The latest Bulletin of the Network was just sent out and should be arriving to in-boxes shortly. The Bulletin can also be found below for those not subscribing or not yet part of the CNHH mailing list.
The postcards and personal photographs from Dr. Keith Spicer’s 1960 trip through Europe, Africa, and Asia, were produced during the research he conducted on the trip for a doctoral thesis, better known today as A Samaritan State? External aid in Canada’s foreign policy (1966). On the same occasion, he laid the foundations for Canadian Overseas Volunteers, which would become Canadian University Students Overseas (CUSO). These two maps tell the story of this trip, in his own words. Click the arrows below to take this voyage with him.
The fourth newsletter of the CNNH was sent out this afternoon. For any who missed it, the full text of the newsletter can be read below. This update addresses recent posts, events, and news from the members of the Network.
On December 12th and 13th 2016, the conference A Samaritan State Revisited: Historical Perspectives on Canadian Foreign Aid, 1950-2016 was held at the Global Affairs Canada Lester B. Pearson Building in Ottawa. The aim of the conference was to explore the development of Canadian foreign aid over the preceding 60 years. (In footnote: 2016 was also the 60th anniversary of the publication of A Samaritan State?, among the first scholarly analyses of Canada’s foreign aid policy, written by Dr. Keith Spicer.) Prior to the official opening of the conference, archivists, historians, and members of the aid sector from Quebec and Ontario gathered for a workshop session. The aim of this session was to bring together colleagues from all branches of aid history; those gathered were experts in the archival, library, and document management sciences related to the production, preservation, and use of archives on humanitarian aid. The workshop therefore facilitated the sharing of tips, procedures, and best practices for researching the history of Canadian aid.
The workshop took the form of seven presentations followed by a brief question period.
AM Session Attending: Dominique Marshall, Will Tait, Sundas Khan, Nassisse Solomon, Stephanie Bangarth, Kevin Brushett. Skype: Matthew Burch, Sarah Glassford, Erin Edwards, Kevin O’Sullivan, Laura Madokoro (10:15-11:15). Notes: Sandy Barron. Introductions/Updates
1) Renew connection to CASAID?
2) Match International Archives at Carleton – Dr. Marshall will email members about progress of file organization.
3) 2017 Conference (150 Ideas of Canada) – Kevin Brushett to look into CNHH involvement
4) Journal of Canadian Studies – 2018 themed issue on Canadian aid
Kevin O’Sullivan – make as coherent as possible; have a chapter on ethics written by a philosopher
5) SSHRCC funding – not awarded. Why? – Kevin O’Sullivan: break into different component parts to increase coherence, make more conducive to current concerns
6) Collaborations with NGOs – movement of personnel within NGOs making this difficult
7) Social Media – #aidhistory hashtag working well
The second Bulletin of the Canadian Network on Humanitarian History was sent out last week. For any who missed it, the full text of the newsletter may be found below. This bulletin covers the upcoming Congress and Workshop in Calgary, some recent blogs, and the Network’s research activities and work with NGOs.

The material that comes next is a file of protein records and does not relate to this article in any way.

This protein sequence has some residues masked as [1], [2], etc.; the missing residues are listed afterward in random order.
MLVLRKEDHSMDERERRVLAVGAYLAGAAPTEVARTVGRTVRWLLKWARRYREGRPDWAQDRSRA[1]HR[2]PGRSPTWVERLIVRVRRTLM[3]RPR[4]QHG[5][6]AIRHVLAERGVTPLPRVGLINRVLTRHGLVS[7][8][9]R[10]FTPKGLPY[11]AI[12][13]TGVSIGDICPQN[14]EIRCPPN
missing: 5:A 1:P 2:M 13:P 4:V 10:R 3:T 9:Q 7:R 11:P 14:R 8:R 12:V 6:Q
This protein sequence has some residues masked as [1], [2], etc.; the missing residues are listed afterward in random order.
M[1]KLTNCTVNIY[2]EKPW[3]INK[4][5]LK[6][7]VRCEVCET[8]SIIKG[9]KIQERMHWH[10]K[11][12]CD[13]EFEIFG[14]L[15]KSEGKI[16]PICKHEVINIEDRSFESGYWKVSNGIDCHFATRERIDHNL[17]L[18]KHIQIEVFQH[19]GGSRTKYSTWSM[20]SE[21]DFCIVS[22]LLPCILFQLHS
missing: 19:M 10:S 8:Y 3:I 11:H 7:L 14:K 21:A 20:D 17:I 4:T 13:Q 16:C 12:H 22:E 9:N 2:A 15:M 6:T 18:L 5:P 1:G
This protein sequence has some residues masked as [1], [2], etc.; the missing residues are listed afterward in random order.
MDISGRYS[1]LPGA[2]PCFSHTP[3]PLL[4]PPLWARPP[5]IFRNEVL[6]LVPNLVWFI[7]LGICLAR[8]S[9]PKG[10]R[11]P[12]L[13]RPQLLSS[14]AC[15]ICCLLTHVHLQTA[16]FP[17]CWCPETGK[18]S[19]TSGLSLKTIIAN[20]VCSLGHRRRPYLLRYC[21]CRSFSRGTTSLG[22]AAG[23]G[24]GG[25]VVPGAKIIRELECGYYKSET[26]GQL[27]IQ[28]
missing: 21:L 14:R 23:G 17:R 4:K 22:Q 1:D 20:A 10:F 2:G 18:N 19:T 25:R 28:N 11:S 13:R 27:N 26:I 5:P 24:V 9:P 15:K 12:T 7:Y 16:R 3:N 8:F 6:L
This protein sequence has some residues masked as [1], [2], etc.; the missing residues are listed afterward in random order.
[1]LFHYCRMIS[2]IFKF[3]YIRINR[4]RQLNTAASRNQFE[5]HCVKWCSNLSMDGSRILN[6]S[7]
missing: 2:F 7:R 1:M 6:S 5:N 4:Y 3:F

The Canadian Network on Humanitarian History proudly announced the lauch of the Network’s new website with the release of its first newsletter to its membership. See the complete newsletter with recent posts, announcements and the activities of the Network below.
Cambridge University Press recently published a new volume on humanitarian aid and intervention of potential interest to the community. Edited by Dr. Fabian Klose of the Leibniz-Institut fuer Europaeische Geschichte, Mainz, The Emergence of Humanitarian Intervention: Ideas and Practice from the Nineteenth Century to Present presents articles by academics including Michael Geyer, Daniel Marc Segesser, Stefan Kroll, and Mairi S. Macdonald.
In this post I will let you know my experience in Toronto at the offices of Plan Canada, a visit I made last week.
Some weeks ago, Professor Dominique Marshall asked me to check some irreplaceable documents that Plan Canada had in their offices in Toronto, and that are part of the historical archives of the organization. These are basically letters and photo albums of some of their most important and lasting donors and sponsors.
The Second Canadian Workshop on the History of Humanitarian Aid took place on 30 May 2015 at Carleton University in Ottawa. The event built on a workshop held last year where historians from across Canada, archivists from Library and Archives Canada and Carleton University Archives, a well as humanitarian practitioners from Partnership Africa Canada, Oxfam, and MATCH International Women’s Fund met to welcome Dr Kevin O’Sullivan from the National University of Ireland. Kevin was a catalyst for the first workshop in 2014 when he travelled to Canada to conduct research. In his latest book O’Sullivan has likened Irish and Canadian use of soft power through aid and development1. Under the organisation of Dominique Marshall, Professor and Chair of the Department of History at Carleton and former President of the Canadian Historical Association, a website was created after the 2014 meeting to link a growing online collaboration of aid practitioners, archivists, and academics interested in preserving the history of humanitarian action both in Canada and elsewhere. O’Sullivan returned to Carleton this year to brief the workshop and members of the Canadian Network on Humanitarian History (CNHH) on developments in the field and to continue to expand collaboration with European partners.